In fact, 66% of respondents said that communication and interpersonal skills are the top missing skill set, followed closely by critical thinking and problem-solving (65%), managerial and supervisory skills (61%) and leadership or executive-level skill (52%). These same four categories were also the areas where respondents expect their organizations to face skill gaps in the future.
Other studies and analysis have also pointed to issues with leadership skills, such as a Development Dimensions International (DDI) study, which suggests that most executives are best equipped to focus on challenges such as improving quality, building relationships and focusing on customers and efficiency. But they lack skills for more strategic challenges, such as building or reinventing brands, markets, organizations and cultures.
Ultimately, this means organizations need to address these gaps, but doing so can be a major challenge. Most companies put the responsibility on their talent development or HR departments. According to ATD’s survey, 69% of organizations place the sole or shared duty for resolving skills gaps on their talent development departments, and 55% believe it’s largely HR’s responsibility. Only 38% believe responsibility lies with senior leaders, and only 16% say it’s with the president/CEO.
Tips for Addressing Skills and Leadership Gaps
Addressing skills and leadership gaps requires a shared responsibility and may require strategies that on multiple fronts, connecting individuals and organizations across sectors and industries and collaborating with outside partners. ATD has helpful insights, recommendations, case studies and even a talent development action plan in its white paper on organizational skill gaps.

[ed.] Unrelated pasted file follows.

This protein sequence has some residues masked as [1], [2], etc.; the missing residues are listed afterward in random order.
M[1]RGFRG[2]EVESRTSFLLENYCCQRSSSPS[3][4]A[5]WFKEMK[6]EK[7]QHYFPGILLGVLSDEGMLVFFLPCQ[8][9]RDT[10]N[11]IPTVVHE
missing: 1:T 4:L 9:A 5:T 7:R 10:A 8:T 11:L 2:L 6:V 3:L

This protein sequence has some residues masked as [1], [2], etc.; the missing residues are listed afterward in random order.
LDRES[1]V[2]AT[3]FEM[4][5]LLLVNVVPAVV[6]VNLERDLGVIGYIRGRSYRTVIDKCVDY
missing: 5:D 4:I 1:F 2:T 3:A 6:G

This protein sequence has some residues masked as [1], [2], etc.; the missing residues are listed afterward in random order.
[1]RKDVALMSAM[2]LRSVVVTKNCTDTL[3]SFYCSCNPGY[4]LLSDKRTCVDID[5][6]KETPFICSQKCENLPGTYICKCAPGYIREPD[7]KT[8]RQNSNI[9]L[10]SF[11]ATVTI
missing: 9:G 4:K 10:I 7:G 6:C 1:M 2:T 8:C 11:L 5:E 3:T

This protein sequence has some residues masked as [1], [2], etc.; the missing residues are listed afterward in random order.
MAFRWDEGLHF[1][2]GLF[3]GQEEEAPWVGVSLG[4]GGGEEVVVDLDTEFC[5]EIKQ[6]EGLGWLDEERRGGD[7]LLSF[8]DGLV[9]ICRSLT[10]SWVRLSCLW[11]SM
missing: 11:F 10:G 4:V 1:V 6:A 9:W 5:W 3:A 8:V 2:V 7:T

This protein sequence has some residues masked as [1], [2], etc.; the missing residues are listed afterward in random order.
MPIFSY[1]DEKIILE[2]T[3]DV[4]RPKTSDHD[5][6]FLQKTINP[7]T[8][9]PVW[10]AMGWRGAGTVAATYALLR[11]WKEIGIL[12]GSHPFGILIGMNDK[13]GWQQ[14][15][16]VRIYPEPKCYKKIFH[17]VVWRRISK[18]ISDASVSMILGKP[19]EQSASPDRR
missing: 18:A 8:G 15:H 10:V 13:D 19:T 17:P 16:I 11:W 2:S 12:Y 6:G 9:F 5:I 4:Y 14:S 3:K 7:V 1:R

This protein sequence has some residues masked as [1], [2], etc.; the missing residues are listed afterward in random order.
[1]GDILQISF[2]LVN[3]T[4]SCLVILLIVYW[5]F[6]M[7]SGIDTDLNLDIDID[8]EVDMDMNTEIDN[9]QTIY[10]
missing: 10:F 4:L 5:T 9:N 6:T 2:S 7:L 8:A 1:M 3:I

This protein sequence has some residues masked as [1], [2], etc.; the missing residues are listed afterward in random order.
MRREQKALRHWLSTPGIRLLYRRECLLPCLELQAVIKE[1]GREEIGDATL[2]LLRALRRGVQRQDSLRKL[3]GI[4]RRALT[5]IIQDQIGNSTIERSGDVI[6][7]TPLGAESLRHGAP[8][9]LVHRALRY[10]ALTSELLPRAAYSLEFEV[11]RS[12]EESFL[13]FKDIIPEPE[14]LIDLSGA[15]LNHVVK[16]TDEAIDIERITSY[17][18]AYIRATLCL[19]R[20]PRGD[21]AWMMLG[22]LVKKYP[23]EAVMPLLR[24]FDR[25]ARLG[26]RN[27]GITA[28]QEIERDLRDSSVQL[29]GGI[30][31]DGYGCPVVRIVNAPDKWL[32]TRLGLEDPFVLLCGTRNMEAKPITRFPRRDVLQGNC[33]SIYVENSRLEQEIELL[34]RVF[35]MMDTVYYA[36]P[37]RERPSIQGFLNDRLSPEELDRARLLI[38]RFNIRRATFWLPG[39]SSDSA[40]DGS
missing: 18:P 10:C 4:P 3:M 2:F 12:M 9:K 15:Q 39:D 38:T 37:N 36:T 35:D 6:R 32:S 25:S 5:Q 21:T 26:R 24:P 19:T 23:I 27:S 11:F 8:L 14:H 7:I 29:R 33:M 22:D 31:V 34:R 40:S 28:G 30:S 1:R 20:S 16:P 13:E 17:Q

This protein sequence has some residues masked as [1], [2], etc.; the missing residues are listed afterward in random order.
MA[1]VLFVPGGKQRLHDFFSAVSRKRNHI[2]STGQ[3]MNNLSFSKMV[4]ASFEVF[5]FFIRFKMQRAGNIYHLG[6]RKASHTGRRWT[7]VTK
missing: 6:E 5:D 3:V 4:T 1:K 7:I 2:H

But we’d be remiss if we didn’t mention one of the quickest and most efficient ways to address skills and leadership gaps, which is tapping into on-demand talent networks and independent consultants.
At Graphite, we’ve helped many organizations address major gaps in skills, leadership and executive-level roles by connecting them with pre-vetted and highly qualified business experts and consultants. It’s a smart and cost-effective strategy for many companies, particularly when they want to fill a short-term or project-specific need for talent and leadership, or they want to audition a leading professional or executive for a permanent role.
Through our network of over 5,000 independent consultants, organizations can hire experts, managers and executives on demand, adding crucial skills, subject matter expertise and leadership when it might not otherwise be available internally or on the open job market.
Many organizations have successfully leveraged our network to engage interim operators or executives, hire sales, marketing, finance or IT experts, and bring in consultants who can help them develop and reinvent business models, brands, products, organizational structures, operational processes and more.
Each of our consultants goes through a rigorous pre-vetting process, and each must have a proven background at a top consulting firm such as Bain, McKinsey or BCG. Our experts have an average of 12 years of experience, and 57% have MBAs, including hundreds from a top 10 U.S. or international business school.
To learn more about the possibilities, you can visit our website at www.graphite.com to see how it works and search our publicly available consultant profiles. Thousands more consultants with private profiles are also available, and you’ll have a chance to connect with them once they apply for your project or role.